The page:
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The crown prince has big plans for his society. RIYADH, Saudi Arabia — I never thought I’d live long enough to write this sentence: The most significant reform process underway anywhere in the Middle East today is in Saudi Arabia. Unlike the other Arab Springs — all of which emerged bottom up and failed miserably, except in Tunisia — this one is led from the top down by the country’s 32-year-old crown prince, Mohammed bin Salman, and, if it succeeds, it will not only change the character of Saudi Arabia but the tone and tenor of Islam across the globe. Only a fool would predict its success — but only a fool would not root for it.

November, when his government arrested scores of Saudi princes and businessmen on charges of corruption and threw them into a makeshift gilded jail — the Riyadh Ritz-Carlton — until they agreed to surrender their ill-gotten gains. You don’t see that every day. We met at night at his family’s ornate adobe-walled palace in Ouja, north of Riyadh. English, while his brother, Prince Khalid, the new Saudi ambassador to the U. After nearly four hours together, I surrendered at 1:15 a. I was exactly twice his age. We started with the obvious question: What’s happening at the Ritz?

And was this his power play to eliminate his family and private sector rivals before his ailing father, King Salman, turns the keys of the kingdom over to him? Our country has suffered a lot from corruption from the 1980s until today. My father saw that there is no way we can stay in the G-20 and grow with this level of corruption. In early 2015, one of his first orders to his team was to collect all the information about corruption — at the top. This team worked for two years until they collected the most accurate information, and then they came up with about 200 names. King Salman praying at Quba mosque in Medina, Saudi Arabia, this month. When all the data was ready, the public prosecutor, Saud al-Mojib, took action, M.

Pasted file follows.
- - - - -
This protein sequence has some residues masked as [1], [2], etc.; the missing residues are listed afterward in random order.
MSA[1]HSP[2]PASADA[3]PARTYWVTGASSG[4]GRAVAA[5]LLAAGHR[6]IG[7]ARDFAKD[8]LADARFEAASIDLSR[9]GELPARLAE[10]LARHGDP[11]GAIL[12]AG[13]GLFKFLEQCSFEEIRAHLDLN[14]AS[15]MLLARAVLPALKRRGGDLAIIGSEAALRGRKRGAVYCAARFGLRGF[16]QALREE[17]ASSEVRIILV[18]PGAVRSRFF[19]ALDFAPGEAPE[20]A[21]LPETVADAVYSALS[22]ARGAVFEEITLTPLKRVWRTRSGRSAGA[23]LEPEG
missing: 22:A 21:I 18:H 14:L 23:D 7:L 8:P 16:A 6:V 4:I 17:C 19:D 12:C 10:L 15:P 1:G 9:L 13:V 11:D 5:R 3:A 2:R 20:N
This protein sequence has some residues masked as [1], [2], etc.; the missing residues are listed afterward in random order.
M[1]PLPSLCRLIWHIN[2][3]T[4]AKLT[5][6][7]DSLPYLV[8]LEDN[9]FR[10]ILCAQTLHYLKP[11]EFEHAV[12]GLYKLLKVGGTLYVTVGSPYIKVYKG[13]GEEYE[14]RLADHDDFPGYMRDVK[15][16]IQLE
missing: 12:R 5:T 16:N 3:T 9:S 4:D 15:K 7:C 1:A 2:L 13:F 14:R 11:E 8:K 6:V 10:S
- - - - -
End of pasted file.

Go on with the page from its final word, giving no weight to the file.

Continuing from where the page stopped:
About 4 percent say they are not corrupt and with their lawyers want to go to court. Under Saudi law, the public prosecutor is independent. How much money are they recovering? I called my middle man and he doesn’t answer. Saudi business people who paid bribes to get services done by bureaucrats are not being prosecuted, explained M.

The stakes are high for M. If the public feels that he is truly purging corruption that was sapping the system and doing so in a way that is transparent and makes clear to future Saudi and foreign investors that the rule of law will prevail, it will really instill a lot of new confidence in the system. But one thing I know for sure: Not a single Saudi I spoke to here over three days expressed anything other than effusive support for this anticorruption drive. The Saudi silent majority is clearly fed up with the injustice of so many princes and billionaires ripping off their country. Men entering Alrajhi Mosque for noon prayer last month.

This anticorruption drive is only the second-most unusual and important initiative launched by M. The first is to bring Saudi Islam back to its more open and modern orientation — whence it diverted in 1979. That is, back to what M. These three events together freaked out the Saudi ruling family at the time, and prompted it to try to shore up its legitimacy by allowing its Wahhabi clerics to impose a much more austere Islam on the society and by launching a worldwide competition with Iran’s ayatollahs over who could export more fundamentalist Islam. It didn’t help that the U.